New Internet policy blocks images

Installation of new Sno-Isle Internet filters July 1 are aimed to protect Island and Snohomish County’s children from images of sexuality, nudity, adult content and pornography.

All parents of children in the Sno-Isle Libraries received a letter explaining the new filters in June, according to Joanne Harmon, branch manager of the Freeland Library. The change was required in order to comply with the U.S. Supreme Court’s ruling in June 2003 that libraries that do not use software to filter out pornographic Web sites when the computers are used by those 17 or younger will not receive federal funding.

Parents who have noticed the new changes in the last week and a half, Harman said, are pleased with the new filter.

“We haven’t had any complaints,” she said.

Previously Harmon said a child doing research on breast cancer or looking up a recipe with chicken breast was restricted from those Web sites because they contained the word “breast.”

With the new filter those Web sites will be allowed, but any image of a breast will not be shown.

The age of children who are restricted also dropped from 18 to 17. Parents who wish to give permission for their children to be able to have unrestricted access will not be able to do so. Previously children could have a parent sign a waiver to allow them unrestricted use.

Both the previous and current filters are made by Bess, a company that specializes in filtering Web sites for schools.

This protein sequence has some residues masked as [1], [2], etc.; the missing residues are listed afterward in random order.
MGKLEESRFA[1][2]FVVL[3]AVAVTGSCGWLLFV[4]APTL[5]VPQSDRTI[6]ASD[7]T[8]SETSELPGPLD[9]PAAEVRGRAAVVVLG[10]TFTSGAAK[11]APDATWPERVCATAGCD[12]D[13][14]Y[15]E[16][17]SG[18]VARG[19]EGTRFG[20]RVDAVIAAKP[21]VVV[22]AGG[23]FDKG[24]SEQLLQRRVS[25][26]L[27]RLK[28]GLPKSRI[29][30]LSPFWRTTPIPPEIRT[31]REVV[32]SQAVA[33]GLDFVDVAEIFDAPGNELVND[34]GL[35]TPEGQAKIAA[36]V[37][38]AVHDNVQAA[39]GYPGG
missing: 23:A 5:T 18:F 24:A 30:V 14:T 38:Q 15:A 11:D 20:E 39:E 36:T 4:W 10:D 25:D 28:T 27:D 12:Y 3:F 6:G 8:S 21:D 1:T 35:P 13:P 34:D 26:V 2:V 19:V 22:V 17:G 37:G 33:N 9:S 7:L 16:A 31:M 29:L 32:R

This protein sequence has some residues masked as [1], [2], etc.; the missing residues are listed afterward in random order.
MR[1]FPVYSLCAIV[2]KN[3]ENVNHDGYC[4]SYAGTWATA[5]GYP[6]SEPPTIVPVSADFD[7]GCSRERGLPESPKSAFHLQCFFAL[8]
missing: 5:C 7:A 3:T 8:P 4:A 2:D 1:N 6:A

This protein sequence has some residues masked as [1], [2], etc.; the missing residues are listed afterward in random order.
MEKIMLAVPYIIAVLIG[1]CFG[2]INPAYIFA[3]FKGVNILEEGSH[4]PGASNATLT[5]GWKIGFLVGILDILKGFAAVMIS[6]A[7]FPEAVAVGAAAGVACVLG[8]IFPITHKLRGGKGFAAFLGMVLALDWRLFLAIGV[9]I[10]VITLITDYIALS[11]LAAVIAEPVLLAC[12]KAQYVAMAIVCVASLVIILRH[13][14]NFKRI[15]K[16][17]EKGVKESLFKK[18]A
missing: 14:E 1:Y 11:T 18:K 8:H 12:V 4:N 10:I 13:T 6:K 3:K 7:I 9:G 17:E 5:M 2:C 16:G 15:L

The previous filter kept children from viewing a long list of restricted items when on the Internet, including sites with references to drugs, alcohol, sex, pornography and Web-based e-mail.

Harmon hopes the new filter will be more efficient at blocking inappropriate Web images from children. Only images — instead of an entire Web site — will be blocked if they contain human sexuality, nudity, adult content and pornography.

The new system is not compatible with the popular search engine Google. Children using Google will be prohibited from accessing Web sites containing the four restricted types of images.

All computers will be installed with a basic filtering system, Harmon said. Only an adult can request access to unfiltered Internet. The computers in or near the children’s areas will have a permanent enhanced filtering, which will also block Web-based e-mail and sites featuring hate, discrimination, weapons, violence and games.

“Up to this point we don’t even notice a difference,” Harmon said about the public’s usage of the computers. “I don’t anticipate it’s going to be that big or a problem.”

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